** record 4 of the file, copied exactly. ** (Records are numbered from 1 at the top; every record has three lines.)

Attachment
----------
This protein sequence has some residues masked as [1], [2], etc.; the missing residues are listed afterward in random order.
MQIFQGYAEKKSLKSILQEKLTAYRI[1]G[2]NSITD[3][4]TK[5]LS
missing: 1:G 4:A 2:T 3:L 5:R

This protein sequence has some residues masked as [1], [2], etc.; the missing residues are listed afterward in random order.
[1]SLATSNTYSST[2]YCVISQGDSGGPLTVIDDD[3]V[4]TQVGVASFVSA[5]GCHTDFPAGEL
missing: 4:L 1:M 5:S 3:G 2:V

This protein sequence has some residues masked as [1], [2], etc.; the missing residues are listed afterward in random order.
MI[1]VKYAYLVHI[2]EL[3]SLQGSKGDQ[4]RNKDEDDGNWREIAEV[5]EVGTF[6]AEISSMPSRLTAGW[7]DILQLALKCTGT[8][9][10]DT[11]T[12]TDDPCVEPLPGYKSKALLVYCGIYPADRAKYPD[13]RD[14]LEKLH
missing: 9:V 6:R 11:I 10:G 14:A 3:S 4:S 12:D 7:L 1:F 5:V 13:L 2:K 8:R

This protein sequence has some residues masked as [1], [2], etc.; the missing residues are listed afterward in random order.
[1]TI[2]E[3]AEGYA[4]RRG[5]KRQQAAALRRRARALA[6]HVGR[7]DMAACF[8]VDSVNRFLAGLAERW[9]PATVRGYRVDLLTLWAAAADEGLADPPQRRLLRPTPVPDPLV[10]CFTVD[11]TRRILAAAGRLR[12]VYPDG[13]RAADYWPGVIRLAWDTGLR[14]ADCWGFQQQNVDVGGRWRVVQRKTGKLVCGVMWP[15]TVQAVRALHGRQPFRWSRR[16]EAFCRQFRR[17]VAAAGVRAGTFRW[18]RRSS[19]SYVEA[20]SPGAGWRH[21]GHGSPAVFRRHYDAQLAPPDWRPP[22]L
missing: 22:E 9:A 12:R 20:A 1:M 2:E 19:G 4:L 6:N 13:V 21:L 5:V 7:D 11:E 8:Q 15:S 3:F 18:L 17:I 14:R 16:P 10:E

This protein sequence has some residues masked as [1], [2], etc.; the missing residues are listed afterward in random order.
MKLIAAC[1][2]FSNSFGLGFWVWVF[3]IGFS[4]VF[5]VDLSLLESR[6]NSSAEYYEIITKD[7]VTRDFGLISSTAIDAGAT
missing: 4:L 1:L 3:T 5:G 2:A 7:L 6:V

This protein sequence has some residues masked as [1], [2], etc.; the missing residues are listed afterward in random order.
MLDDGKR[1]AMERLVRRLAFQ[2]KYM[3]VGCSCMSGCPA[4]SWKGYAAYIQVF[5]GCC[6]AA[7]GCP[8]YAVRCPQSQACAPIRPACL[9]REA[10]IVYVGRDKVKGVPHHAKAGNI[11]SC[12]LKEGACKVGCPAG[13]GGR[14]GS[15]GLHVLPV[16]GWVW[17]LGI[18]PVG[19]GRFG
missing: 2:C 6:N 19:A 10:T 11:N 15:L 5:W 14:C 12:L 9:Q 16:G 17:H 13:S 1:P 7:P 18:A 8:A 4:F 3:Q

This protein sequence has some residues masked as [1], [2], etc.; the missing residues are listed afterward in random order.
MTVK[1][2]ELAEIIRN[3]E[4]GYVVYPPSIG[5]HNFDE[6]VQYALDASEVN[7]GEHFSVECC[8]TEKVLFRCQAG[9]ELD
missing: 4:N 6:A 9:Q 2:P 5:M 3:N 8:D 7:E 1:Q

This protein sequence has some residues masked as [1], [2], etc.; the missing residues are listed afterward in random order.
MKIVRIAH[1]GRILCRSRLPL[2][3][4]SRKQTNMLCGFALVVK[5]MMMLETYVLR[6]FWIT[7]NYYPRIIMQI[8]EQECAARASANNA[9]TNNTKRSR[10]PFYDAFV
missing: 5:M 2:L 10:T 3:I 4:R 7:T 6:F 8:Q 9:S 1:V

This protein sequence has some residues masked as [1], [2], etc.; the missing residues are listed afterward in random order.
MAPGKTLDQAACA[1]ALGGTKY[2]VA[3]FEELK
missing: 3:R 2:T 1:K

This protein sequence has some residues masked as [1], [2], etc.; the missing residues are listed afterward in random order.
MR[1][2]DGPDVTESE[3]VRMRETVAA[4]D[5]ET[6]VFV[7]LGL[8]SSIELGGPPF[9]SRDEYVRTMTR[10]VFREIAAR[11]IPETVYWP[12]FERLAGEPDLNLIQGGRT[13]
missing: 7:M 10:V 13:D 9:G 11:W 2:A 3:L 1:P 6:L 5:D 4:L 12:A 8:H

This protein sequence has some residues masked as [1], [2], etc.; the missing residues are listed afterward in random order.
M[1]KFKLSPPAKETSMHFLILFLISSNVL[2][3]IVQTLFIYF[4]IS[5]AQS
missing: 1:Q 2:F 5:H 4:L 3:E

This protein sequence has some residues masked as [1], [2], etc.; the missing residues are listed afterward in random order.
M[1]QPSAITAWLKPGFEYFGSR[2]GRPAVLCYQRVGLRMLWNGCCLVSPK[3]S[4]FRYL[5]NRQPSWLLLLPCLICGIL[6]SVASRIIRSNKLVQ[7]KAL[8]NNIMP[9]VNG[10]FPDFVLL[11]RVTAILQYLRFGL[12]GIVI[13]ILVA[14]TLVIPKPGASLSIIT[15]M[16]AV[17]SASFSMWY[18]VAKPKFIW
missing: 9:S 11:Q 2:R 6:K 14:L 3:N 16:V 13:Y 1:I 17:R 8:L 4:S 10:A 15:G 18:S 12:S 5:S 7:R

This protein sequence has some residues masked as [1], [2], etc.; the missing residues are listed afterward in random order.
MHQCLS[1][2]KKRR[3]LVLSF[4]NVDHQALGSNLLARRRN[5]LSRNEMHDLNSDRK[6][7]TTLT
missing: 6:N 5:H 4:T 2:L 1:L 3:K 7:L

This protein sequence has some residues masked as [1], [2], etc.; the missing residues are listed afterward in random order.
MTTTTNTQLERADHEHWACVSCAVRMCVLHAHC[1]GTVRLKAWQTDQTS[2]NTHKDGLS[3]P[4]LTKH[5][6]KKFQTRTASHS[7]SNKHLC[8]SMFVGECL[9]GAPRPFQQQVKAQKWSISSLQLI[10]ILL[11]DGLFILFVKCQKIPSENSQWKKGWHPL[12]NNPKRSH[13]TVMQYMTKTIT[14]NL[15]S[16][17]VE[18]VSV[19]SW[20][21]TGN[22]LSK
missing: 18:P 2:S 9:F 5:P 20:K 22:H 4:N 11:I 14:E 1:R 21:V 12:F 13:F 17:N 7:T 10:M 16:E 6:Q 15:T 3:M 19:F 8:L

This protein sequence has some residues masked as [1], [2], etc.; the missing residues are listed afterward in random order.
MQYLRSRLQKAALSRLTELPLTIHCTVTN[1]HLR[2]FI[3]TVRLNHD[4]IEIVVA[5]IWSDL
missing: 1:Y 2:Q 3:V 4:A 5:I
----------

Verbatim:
This protein sequence has some residues masked as [1], [2], etc.; the missing residues are listed afterward in random order.
[1]TI[2]E[3]AEGYA[4]RRG[5]KRQQAAALRRRARALA[6]HVGR[7]DMAACF[8]VDSVNRFLAGLAERW[9]PATVRGYRVDLLTLWAAAADEGLADPPQRRLLRPTPVPDPLV[10]CFTVD[11]TRRILAAAGRLR[12]VYPDG[13]RAADYWPGVIRLAWDTGLR[14]ADCWGFQQQNVDVGGRWRVVQRKTGKLVCGVMWP[15]TVQAVRALHGRQPFRWSRR[16]EAFCRQFRR[17]VAAAGVRAGTFRW[18]RRSS[19]SYVEA[20]SPGAGWRH[21]GHGSPAVFRRHYDAQLAPPDWRPP[22]L
missing: 22:E 9:A 12:R 20:A 1:M 2:E 19:G 4:L 6:N 13:V 21:L 5:V 7:D 11:E 8:Q 15:S 3:F 18:L 17:I 14:R 16:P 10:E